My favorite scene between the two characters, and also I think the best in the film, is one in which Bronson is on a date with a migrant worker named Nancy Chavez (Linda Cristal). Already showing how bad ass he is by having this exchange with Chavez,
Nancy Chavez: If you want to go to bed with me, why don’t you say so?
Vince Majestyk: I don’t want to talk about it, I want to do it.
The scene then proceeds to jump up a notch when Renda shows up and confronts his would be prey. In front of police and everyone, Lettieri’s hitman strides in and sits in front of Majestyk, promising to kill him and do it himself. Bronson’s character, with very few words, simply gives Renda one of the most vicious screen punches I’ve ever seen and then walks out with his date.
The movie, directed by Richard Fleischer (Soylent Green
) unfolds at a very leisurely pace. We’re not given loads of gratuitous violence, but what is there is very effective, which is the case with this previous scene. The film’s big action highlight is an outstanding truck chase, in which Renda and his small army of thugs try to take out Majestyk and Chavez, driving only his beat up old truck. The scene is actually a pretty impressive case of 70’s vehicular mayhem, and according to IMDB.com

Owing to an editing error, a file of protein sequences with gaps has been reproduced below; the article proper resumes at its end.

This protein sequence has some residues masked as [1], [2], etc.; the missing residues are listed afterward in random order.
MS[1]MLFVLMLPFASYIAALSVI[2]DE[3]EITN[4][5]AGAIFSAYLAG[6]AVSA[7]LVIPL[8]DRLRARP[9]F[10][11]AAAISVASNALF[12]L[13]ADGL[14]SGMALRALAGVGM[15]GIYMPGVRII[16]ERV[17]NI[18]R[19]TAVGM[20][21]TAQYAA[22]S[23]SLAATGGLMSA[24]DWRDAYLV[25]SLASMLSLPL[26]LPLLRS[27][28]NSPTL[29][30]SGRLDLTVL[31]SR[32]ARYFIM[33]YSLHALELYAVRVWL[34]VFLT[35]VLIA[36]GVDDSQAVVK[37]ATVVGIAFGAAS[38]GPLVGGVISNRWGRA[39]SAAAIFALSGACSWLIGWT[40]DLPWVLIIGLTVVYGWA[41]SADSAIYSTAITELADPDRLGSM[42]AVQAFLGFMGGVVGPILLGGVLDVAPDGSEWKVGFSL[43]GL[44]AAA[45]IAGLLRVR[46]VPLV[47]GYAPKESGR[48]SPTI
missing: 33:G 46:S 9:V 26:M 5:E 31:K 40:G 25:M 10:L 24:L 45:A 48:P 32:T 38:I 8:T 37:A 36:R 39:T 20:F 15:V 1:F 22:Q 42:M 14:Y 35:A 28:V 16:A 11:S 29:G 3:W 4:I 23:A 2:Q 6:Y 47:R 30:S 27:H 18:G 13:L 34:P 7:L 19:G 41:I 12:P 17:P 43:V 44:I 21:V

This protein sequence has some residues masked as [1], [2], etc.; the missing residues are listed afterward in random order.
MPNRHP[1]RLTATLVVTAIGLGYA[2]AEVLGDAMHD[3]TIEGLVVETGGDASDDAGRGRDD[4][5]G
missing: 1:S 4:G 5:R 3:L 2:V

the Ford truck that was used in the scene was not modified in any way, though it takes quite a bit of damage. Ford was apparently so impressed that it started using footage from the film in ads to show just how impressive their trucks are.
I also have to note a particular scene in the film where Renda tries to incite Majestyk to attack him. The scene is odd, because in a normal Action film the movie would have the villains attack the hero’s family, trying to get under his skin and intimidate him. Only Majestyk really doesn’t have a family, so instead Renda goes after his real love; his watermelons. In a scene that ranks up there in strangeness with Tom Hanks crying for his beloved Wilson in Cast Away, we get a prolong sequence in which Renda and his men put out a serious hit on a barn full of watermelons, and yet it still doesn’t feel silly.
is a thoroughly satisfying Tough Guy movie, with Bronson and Lettieri filling up the screen with enough masculinity for 10 men. The film isn’t an Action spectacular and doesn’t contain a lot of fireworks, but is still a terrifically effective character piece, true to the novel by Elmore Leonard. So those that thought that Bronson may have just been “That guy in Death Wish
” should definitely check this flick out and maybe should think about it next time you bite into a delicious watermelon.
Picture Credits: b-movies.gr, impawards.com